Turkish Cypriot Leader Ersin Tatar said on Tuesday there are students from 144 different countries studying at the north’s universities.

He was speaking to Turkish online television channel OdaTV and added “within the scope of the works we have been carrying out, everyone has learned that there is a country in the Eastern Mediterranean called the TRNC.”

The north is now home to a large student population, with over 20 universities currently operational.

Turkish Cypriot Nicosia Mayor Mehmet Harmanci said in November that half of his municipality’s population are university students.

“Within the borders of the Nicosia Turkish Municipality, there are 40,000 university students, which is half of the official population of our municipality and a third of our unofficial population,” he explained.

The sheer number of universities, and their reported questionable legitimacy, have been a source of controversy in the past.

Former Turkish Cypriot Chief Negotiatior for the Cyprus problem Kudret Ozersay had said “some organisations are operating under the name of a ‘university’ and illegally bringing people into the country,” adding, “steps should be taken to close these organisations.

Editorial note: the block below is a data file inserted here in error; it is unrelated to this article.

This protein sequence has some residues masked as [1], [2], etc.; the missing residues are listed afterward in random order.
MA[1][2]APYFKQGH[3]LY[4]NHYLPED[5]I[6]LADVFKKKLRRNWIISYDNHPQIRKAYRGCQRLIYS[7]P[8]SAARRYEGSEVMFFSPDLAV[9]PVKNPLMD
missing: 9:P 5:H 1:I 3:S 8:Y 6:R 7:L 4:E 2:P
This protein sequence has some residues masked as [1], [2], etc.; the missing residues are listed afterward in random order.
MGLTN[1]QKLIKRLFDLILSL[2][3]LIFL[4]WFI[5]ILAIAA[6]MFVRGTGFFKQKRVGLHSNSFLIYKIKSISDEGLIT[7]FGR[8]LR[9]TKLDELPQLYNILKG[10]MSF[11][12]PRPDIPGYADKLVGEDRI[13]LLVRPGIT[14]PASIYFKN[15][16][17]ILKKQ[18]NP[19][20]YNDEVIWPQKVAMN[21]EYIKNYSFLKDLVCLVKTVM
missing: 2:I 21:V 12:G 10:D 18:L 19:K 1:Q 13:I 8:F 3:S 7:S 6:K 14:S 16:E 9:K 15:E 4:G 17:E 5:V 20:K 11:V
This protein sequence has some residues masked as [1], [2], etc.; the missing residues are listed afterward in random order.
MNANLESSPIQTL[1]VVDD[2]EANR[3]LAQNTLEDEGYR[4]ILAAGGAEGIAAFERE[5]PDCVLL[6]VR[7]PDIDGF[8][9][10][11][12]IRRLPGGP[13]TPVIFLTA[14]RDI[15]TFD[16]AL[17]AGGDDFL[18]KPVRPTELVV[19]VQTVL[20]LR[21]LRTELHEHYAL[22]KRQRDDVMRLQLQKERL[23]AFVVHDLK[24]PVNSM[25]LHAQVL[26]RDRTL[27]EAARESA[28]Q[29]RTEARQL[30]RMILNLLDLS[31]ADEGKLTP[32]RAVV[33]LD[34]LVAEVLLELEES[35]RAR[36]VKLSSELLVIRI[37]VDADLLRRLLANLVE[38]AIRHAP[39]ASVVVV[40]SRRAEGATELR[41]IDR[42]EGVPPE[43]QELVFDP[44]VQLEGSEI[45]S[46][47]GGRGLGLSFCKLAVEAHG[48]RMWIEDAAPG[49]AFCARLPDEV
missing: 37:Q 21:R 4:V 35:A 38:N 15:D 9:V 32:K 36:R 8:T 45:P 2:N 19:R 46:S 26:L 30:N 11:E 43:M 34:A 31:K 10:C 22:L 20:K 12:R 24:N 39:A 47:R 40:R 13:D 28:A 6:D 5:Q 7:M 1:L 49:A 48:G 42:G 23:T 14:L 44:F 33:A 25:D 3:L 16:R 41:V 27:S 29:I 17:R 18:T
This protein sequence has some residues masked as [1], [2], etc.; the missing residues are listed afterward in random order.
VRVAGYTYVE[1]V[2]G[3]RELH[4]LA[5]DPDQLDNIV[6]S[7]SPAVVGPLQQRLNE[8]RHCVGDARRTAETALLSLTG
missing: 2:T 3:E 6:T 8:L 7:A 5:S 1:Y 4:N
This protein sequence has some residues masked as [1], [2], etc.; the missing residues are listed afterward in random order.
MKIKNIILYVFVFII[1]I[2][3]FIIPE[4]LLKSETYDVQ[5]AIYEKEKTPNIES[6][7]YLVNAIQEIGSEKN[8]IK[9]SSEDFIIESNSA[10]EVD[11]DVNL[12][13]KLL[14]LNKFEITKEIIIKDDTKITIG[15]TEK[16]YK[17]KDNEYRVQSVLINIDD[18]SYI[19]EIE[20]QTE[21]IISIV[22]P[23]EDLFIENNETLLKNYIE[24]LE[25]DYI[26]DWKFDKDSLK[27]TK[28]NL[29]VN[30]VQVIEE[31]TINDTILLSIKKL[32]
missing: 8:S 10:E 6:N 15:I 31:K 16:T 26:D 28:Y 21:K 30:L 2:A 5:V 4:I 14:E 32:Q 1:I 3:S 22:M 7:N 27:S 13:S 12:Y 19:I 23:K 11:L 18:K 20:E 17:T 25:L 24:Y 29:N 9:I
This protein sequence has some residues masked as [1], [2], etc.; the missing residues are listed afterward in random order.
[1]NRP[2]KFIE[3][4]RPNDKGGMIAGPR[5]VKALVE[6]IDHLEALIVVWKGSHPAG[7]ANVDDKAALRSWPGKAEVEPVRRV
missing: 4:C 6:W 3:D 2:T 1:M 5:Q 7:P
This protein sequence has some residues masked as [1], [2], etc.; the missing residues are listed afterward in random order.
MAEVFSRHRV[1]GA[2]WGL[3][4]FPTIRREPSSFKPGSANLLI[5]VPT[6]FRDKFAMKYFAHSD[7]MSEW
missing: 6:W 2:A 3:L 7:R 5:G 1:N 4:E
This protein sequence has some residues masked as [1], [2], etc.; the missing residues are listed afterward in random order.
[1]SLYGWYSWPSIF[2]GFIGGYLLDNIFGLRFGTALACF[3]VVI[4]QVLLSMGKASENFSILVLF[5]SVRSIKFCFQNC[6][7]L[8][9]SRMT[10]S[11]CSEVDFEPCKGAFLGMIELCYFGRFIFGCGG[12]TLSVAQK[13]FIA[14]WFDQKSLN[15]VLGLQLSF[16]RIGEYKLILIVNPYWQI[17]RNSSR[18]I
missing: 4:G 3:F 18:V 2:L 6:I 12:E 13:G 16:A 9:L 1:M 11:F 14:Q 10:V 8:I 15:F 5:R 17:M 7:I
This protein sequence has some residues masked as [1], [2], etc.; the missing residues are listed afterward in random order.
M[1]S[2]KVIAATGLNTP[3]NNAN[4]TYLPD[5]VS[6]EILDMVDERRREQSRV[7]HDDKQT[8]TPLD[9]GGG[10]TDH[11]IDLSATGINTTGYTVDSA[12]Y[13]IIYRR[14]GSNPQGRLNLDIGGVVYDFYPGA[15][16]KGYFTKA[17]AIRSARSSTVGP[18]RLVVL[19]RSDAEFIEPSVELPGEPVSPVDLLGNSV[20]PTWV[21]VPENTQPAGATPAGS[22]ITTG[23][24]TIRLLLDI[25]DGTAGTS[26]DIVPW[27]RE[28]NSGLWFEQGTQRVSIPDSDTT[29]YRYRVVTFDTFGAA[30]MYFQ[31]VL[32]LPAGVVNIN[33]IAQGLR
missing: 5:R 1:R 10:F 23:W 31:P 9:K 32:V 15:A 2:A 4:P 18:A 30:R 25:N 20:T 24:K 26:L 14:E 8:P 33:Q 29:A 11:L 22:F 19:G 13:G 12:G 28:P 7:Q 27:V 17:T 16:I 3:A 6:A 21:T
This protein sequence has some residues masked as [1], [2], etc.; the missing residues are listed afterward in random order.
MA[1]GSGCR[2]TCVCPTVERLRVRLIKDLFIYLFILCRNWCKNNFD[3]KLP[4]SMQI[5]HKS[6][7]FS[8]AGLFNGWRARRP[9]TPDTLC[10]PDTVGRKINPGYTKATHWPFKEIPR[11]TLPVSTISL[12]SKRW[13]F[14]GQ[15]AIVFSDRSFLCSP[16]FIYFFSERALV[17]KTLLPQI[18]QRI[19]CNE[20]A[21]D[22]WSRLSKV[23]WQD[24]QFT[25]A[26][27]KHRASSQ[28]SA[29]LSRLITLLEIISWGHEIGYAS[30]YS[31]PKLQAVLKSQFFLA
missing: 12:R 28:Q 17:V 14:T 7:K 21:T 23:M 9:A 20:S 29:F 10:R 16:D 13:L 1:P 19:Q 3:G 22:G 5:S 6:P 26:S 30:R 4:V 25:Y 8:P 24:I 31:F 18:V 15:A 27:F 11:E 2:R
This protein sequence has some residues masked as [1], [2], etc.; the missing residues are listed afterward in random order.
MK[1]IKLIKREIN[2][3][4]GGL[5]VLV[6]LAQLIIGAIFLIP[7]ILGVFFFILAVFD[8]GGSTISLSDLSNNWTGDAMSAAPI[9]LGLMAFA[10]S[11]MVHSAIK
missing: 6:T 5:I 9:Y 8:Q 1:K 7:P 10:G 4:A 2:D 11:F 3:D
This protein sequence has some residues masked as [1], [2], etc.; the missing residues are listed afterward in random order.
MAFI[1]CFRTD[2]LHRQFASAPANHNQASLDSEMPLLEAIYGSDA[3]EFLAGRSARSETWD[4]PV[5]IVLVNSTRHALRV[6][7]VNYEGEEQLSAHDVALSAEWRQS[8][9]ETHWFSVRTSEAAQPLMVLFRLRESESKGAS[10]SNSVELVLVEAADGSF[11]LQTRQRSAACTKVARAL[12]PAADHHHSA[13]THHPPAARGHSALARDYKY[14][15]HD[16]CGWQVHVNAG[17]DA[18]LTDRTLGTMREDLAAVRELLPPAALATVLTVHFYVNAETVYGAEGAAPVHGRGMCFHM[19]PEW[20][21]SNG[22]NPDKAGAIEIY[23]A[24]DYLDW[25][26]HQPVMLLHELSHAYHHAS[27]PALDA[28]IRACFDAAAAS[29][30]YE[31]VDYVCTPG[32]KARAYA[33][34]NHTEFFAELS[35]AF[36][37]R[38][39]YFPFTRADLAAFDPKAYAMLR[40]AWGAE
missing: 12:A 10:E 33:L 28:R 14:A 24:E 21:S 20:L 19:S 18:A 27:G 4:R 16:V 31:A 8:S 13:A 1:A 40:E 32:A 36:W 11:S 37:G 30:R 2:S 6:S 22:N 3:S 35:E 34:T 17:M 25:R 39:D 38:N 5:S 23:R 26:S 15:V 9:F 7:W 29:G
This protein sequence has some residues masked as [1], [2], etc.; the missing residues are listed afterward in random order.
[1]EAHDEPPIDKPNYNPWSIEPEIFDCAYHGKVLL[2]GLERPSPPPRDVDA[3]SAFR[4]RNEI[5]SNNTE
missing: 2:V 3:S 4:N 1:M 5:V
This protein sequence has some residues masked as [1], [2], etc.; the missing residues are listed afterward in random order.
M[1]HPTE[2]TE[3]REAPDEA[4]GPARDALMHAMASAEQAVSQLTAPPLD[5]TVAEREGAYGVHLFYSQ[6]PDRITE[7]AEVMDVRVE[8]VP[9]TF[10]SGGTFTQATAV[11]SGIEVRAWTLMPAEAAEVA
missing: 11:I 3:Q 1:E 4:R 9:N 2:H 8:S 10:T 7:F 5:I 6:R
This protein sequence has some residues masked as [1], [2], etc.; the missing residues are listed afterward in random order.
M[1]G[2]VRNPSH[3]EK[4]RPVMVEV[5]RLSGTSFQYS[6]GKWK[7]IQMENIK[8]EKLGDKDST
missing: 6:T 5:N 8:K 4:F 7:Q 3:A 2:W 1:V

“It is also claimed that some people who come to the country under the guise of being students tried to enter the south illegally as a result of their universities not remaining in contact with their students,” he added.

The north’s Human Rights Platform (IHP), too, had warned of links between the north’s educational sector and human trafficking.

They said the north’s authorities had been warned of the problems but noted that “when students arrive … there is no monitoring mechanism to follow their status here, whether they attend their universities, or if they find themselves in other dangerous or illegal situations, such as human trafficking.”

However, Serdar Denktash urged the north’s authorities to allow the numerous universities to keep operating and keep accepting students from abroad.

“Efforts to cut off this source are extremely misguided in terms of the economy. We would be doing ourselves a great disservice if we tried to cut off a river of inward investment into our economy just because we cannot control the number of third country nationals entering,” he said.

He added, “we would be shooting ourselves in the foot.”